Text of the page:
Tarik Yousef, owner of T.Y. Fine Furniture, crafts high-style furnishings while rebuffing modern production practices.

"It began with mahogany," says Tarik Yousef, owner of T.Y. Fine Furniture. Wiping sweat from his brow-he's been buffing his finishing shop floor-he launches into the story of the modern American furniture industry, one of mass production, discounts and, most distressing, chemicals. "It began with mahogany," says Tarik Yousef, owner of . Wiping sweat from his brow-he's been buffing his finishing shop floor-he launches into the story of the modern American furniture industry, one of mass production, discounts and, most distressing, chemicals.

"So, 50 or 60 years ago, mahogany and rosewood and all those types of wood were highly desirable, but there was a scarcity. And people couldn't afford them," he continues. "Then some other people realized they could take some poplar and wipe some colors on it, using shellac or whatever was on hand, and get the cheap stuff to look nice. It's the reason particle board exists. It's the reason the wood-veneer industry is healthier than the solid-wood industry."

He's blunt, but it's what you can expect from a guy who doesn't cut corners. Since starting his business about 10 years ago-while studying engineering at Ohio State-Yousef has worked hard to get to the point at which he can sell home furnishings (from coffee tables to beds) he's proud to stamp with his name.

"I never really liked the process, the chemicals," he says of his polyurethane-finish beginnings. "There's not much to like, though." Yousef began using linseed oil to finish his furniture but soon realized that wasn't quite good enough, either. About four years ago, he developed his own finish made of pure, organic, food-grade oil.

"The way we finish our furniture now is totally different from most others," he says. While linseed oil features a "super-toxic" metallic component that helps it dry, Yousef uses a method that polymerizes flaxseed oil; the finish dries naturally. The process takes longer and costs more, "but, at the end of the day," Yousef says, "you have a pure, organic finish that uses an all-natural process."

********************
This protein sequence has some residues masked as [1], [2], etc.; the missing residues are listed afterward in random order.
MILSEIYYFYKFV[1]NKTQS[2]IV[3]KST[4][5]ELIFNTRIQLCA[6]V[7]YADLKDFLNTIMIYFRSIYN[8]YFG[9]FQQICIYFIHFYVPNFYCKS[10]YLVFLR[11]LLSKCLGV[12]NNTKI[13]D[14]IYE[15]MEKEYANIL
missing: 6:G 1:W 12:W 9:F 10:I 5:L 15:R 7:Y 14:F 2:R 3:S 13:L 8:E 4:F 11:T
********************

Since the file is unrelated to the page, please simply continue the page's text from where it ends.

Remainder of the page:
As for the wood itself, Yousef uses solid cherry, walnut, maple and, occasionally, oak to craft his simple, modern furniture. "That's basically it, because I try to stick with domestic hardwoods," he says. "I don't want my woods traveling tens of thousands of miles to the shop."

Yousef recently found a way to work exotic wood into his pieces, too, by purchasing discarded lumber. "Mills will use wood to produce high-end materials and then discard a ridiculous amount of this material; we're talking truckloads," he says. "I've found some clever ways to reuse that stuff." Though still conceptual, Yousef hopes exotic hardwoods find their way into the showroom soon. "It's great, because you're getting the best of the best while still reclaiming and recycling."

Despite his remarkable triumphs in green production, 90 percent of T.Y.'s customers come for the look and feel of the furniture, he says. "But for that 10 percent who want green, organic furniture? It's a big deal to us," he adds. That's clear when you step into the Merion Village showroom; information about the process, the finishes and the materials is displayed throughout.

"I knew when I opened this is how I wanted it to go," he says. "Selling for 10 years online, it came down to how things looked. Now you can see, feel, touch, experience the furniture. And you realize there's more to it than just a 'green' slogan."

The furniture is still manufactured in Marysville, where Yousef worked as an engineer for Honda for five years while moonlighting as a furniture maker. There's about a 12-week wait time for customers eager to fill their homes with T.Y. furnishings. "We've seen a substantial change (in demand) since opening the showroom," manager Wes Miller says. Yousef recently sold a piece to a customer in Hawaii; he's now sold to all 50 states. Clearly, the desire for well-made furniture is there.

"Ninety-nine percent of furniture stores sell stained furniture. They'll take a cheap wood-or maybe not even a cheap wood-and slap a stain on it. It ends up looking like paint," Yousef says. "Then there's a clear coat filled with chemicals on top of it. By the time you go through that whole process, you essentially strip the essence of the material. And why do that? It just never made sense to me.

"Anyone who walks in here and sees the furniture, I think it becomes really obvious why they should buy this," he continues. "You can actually see the wood grain. The Stickleys of this world still exist, of course. And then there are people like us, trying to break into the market. People had kind of forgotten about the woodworking craft, and it might happen again. Just hopefully not in my lifetime."